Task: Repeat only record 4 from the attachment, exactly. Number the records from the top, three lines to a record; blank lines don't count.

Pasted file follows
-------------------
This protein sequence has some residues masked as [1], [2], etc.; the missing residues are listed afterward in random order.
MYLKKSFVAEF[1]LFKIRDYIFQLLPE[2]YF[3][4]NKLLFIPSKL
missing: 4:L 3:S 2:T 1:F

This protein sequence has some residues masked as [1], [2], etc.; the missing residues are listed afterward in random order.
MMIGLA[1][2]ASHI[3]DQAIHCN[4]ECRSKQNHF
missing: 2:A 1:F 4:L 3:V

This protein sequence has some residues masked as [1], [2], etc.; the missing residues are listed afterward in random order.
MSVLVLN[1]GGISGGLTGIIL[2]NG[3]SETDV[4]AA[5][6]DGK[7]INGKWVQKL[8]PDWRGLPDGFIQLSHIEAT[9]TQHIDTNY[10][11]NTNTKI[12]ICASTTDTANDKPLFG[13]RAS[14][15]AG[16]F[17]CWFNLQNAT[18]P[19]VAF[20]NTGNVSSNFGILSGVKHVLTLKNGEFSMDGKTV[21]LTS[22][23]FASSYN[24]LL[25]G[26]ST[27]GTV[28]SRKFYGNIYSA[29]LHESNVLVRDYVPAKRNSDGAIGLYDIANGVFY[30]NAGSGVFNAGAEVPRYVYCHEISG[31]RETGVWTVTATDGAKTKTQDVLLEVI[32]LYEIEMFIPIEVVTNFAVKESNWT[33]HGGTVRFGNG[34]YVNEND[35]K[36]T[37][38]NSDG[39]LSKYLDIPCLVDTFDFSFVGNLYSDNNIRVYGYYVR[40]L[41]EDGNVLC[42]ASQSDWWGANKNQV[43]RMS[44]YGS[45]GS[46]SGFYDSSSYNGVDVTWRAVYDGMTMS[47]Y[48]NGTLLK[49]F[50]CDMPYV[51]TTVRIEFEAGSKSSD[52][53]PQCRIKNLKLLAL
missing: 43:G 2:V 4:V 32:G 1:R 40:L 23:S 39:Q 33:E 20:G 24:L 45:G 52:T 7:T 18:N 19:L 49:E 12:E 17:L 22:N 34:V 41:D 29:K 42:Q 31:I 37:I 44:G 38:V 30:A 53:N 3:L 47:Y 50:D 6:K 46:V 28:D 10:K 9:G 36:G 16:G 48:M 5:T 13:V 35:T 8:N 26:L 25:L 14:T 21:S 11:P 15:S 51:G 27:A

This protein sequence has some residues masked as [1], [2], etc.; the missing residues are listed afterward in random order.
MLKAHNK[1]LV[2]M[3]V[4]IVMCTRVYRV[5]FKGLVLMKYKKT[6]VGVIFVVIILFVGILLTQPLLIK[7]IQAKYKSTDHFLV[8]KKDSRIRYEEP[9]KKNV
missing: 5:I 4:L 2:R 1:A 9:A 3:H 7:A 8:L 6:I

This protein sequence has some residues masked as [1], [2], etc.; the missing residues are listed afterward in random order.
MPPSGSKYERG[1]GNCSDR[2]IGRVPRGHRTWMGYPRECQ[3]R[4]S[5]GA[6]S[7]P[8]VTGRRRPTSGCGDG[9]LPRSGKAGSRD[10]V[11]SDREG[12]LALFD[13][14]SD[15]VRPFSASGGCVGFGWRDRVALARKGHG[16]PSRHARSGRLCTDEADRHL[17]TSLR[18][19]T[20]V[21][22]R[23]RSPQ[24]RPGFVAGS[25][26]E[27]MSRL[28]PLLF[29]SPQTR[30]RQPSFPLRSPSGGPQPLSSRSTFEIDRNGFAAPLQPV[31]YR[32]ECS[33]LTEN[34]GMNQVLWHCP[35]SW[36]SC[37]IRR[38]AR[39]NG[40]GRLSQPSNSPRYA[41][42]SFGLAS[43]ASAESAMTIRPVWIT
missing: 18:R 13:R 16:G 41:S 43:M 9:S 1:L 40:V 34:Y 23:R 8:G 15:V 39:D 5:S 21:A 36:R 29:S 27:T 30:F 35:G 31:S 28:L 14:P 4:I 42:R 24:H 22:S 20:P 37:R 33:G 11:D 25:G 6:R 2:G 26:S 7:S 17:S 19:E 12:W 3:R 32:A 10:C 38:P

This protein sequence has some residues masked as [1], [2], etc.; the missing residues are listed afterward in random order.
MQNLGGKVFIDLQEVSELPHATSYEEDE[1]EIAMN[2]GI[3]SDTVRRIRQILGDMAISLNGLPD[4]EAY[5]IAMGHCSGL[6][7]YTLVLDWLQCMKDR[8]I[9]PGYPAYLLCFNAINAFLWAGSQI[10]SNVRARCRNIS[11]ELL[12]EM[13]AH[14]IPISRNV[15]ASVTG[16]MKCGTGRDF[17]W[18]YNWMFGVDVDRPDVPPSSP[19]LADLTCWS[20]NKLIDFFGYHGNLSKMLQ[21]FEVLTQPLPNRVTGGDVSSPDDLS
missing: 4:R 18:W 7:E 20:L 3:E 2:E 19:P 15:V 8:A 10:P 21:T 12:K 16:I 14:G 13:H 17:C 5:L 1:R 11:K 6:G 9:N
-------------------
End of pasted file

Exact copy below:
This protein sequence has some residues masked as [1], [2], etc.; the missing residues are listed afterward in random order.
MLKAHNK[1]LV[2]M[3]V[4]IVMCTRVYRV[5]FKGLVLMKYKKT[6]VGVIFVVIILFVGILLTQPLLIK[7]IQAKYKSTDHFLV[8]KKDSRIRYEEP[9]KKNV
missing: 5:I 4:L 2:R 1:A 9:A 3:H 7:A 8:L 6:I